Bob Lutz

Former Shocker Tommy Hottovy has numbers on the brain in role with Cubs

Tommy Hottovy was drafted in the fourth round in 2004 following his career at Wichita State.
Tommy Hottovy was drafted in the fourth round in 2004 following his career at Wichita State. The Wichita Eagle

In this age of baseball, where computers are as vital to a team’s performance as pine tar, former Wichita State pitcher Tommy Hottovy has a 21st century occupation.

He’s the director of run prevention for the Chicago Cubs. And if results define the employee, then Hottovy is the best director of run prevention in baseball today.

“Oh, I can’t take all the credit,” Hottovy joked. “It’s just been a fun, crazy year with the amount of fun our guys are having and the amount of success.”

The Cubs are 82-45, having rallied late Friday night to knock off the Dodgers in Los Angeles thanks to a pair of Kris Bryant home runs. Hottovy, who is with the Cubs home and away, positions himself in the team’s clubhouse with a laptop full of information. It’s his job to condense it into something the Cubs’ coaches and players can comprehend and not be overwhelmed by.

Hottovy is instrumental in positioning the Cubs’ defensive players and giving Chicago’s pitchers a scouting report for the hitters they’ll be facing. He’s doing what an advance scout used to do, only with extra wrinkles.

“There are differences,” said Hottovy, who pitched for the Shockers from 2001-04. “An advance scout would sit on an opposing team for three, five, seven days and then give a report to a manager and coaches a day before or the day of a new series.”

Advance scouting has taken on a more encompassing role in the game, Hottovy said. His job is to provide information based upon every previous game, not just a snapshot from the previous three to five days.

Hottovy, 35, pitched in 17 big league games with Boston and Kansas City and retired from playing in 2014 while in spring training with the Cubs after a series of injuries. He’s a finance major with a minor in economics and has always been interested in numbers.

So two summers ago he took an online class in sabermetrics, and went looking for a way to stay in the game.

“It was a matter of trying to find a team that was willing to create a position like this,” Hottovy said. “When the Cubs hired Joe Maddon last year, they were ready to move forward with this kind of new role and new thought process on advance scouting and analytics.”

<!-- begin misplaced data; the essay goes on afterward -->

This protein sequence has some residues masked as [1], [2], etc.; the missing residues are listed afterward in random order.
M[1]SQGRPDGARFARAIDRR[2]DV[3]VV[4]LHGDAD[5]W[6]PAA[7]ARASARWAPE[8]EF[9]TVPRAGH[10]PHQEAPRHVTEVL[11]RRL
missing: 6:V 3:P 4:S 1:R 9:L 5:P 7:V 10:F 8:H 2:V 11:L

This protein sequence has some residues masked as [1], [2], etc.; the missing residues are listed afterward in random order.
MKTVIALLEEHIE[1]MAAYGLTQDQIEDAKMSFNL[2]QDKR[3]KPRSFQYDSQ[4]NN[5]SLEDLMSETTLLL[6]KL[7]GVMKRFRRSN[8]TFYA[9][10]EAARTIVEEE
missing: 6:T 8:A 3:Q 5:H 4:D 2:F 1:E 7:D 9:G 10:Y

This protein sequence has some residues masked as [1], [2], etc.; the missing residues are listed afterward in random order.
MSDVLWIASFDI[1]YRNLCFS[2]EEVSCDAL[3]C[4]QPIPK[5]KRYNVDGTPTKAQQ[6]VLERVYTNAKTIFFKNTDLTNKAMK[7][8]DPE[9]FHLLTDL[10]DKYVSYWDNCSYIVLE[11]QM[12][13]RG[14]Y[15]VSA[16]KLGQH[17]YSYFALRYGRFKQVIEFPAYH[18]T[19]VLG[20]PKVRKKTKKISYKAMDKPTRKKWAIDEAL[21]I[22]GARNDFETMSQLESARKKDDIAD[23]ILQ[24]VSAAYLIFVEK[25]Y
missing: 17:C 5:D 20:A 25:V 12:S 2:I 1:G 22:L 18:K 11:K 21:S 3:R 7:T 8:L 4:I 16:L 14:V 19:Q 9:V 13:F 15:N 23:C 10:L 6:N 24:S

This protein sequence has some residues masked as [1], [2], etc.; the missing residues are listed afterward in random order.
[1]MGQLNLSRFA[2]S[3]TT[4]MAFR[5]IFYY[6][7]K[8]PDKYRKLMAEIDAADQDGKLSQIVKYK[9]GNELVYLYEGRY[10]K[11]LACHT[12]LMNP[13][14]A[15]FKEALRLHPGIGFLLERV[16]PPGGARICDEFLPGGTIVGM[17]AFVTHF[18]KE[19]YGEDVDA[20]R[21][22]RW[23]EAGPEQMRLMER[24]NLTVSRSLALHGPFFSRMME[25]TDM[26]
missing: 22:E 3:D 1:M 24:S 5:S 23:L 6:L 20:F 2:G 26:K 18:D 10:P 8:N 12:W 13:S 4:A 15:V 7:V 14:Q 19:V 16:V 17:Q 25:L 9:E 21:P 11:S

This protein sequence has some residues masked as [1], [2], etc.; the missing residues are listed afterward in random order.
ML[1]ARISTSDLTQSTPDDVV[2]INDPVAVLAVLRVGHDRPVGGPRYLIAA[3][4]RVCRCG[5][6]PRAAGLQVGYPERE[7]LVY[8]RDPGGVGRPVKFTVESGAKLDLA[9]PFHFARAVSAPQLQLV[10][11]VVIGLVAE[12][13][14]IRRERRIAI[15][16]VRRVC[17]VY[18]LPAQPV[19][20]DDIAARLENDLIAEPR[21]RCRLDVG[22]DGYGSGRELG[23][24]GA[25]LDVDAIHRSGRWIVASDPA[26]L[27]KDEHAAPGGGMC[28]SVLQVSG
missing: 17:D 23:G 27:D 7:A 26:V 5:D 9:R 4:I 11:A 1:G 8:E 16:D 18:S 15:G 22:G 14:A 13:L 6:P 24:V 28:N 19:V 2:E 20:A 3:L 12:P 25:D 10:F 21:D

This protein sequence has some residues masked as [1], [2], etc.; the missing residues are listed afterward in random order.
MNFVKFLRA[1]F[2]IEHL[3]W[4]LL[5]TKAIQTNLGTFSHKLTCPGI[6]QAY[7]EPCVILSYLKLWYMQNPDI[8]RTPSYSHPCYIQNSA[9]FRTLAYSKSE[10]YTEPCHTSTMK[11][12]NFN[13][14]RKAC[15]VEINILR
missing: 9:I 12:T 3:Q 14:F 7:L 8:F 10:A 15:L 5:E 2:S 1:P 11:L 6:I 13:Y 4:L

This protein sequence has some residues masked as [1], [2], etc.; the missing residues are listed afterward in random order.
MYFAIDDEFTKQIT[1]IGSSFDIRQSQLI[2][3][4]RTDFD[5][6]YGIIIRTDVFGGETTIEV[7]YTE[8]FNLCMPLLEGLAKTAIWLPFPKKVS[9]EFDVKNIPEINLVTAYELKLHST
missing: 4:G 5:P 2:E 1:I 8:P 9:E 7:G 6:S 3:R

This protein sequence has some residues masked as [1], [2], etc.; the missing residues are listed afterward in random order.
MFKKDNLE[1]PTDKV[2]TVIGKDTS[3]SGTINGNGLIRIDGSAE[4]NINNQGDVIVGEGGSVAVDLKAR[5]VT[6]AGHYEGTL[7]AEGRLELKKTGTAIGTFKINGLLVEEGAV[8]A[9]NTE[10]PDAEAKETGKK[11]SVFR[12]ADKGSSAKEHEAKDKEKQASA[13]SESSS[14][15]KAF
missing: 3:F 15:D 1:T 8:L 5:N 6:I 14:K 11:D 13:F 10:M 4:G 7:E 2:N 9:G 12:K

It helped that Cubs president of baseball operations Theo Epstein had drafted Hottovy out of WSU when he was with the Red Sox.

Needless to say, it’s a good time to be associated with the Cubs. They’re 82-45 and lead the St. Louis Cardinals by 14 games in the National League Central. With the best record in baseball, this looks like Chicago’s best chance yet to break through and win a World Series, its first since 1908.

Hottovy has to be careful with all the information he accumulates. He can’t overwhelm the coaches or especially the players with too much.

“These are guys’ careers,” Hottovy said. “It’s important to communicate with them about some of the trends we see. There may be times when we 100 percent should put on a shift for a guy, but we want to talk to our pitchers first and ask him if he’s comfortable with things. It’s important to find nuggets to give them and not overwhelm them with too much information.”

It wouldn’t be good, Hottovy said, to upset a high-strung pitcher like John Lackey with surprises.

There’s another guy with the Cubs, Nate Halm, doing what Hottovy says for run production, he said, and you’d have to give both an “A” at this point.

The Cubs’ 653 runs are the third most in MLB behind Colorado and Boston. And Chicago’s 434 runs allowed are 48 fewer than Washington, which ranks second.

The Cubs’ plus-219 run differential is 77 runs better than the Nationals’ plus-142.

Hottovy doesn’t watch a baseball game the way you do. He does watch mostly on television, but with a special feed from high above a stadium.

“I’m almost like a defensive coordinator in football,” Hottovy said, “in regard to how I watch a game. If you have Dexter Fowler playing slight opposite field on a guy, from the dugout you can’t really tell exactly where he’s standing or if he’s in the right place.”

One of Hottovy’s job is to make sure Fowler is in the right place. And to make sure pitchers have a game plan. In a nutshell, when the Cubs hold a team scoreless in an inning, Hottovy’s had a good inning.

Hottovy said even old-school scouts around baseball are coming around to sabermetrics and the statistical data that is still relatively new to the game.

“In the end,” he said, “it’s still baseball. It’s a really, really fun game and I’m getting to work with and talk to these players all the time.

“I wouldn’t necessarily say it’s a better game than it was 50 years ago. I just think we’ve evolved. Even back then, there were technically sabermetricians who were using what data they had to help the team. They just didn’t have nearly the amount of stuff we have today. It’s important to have and even more important to be able to decipher just what the heck you’re getting because there’s so much of it.”

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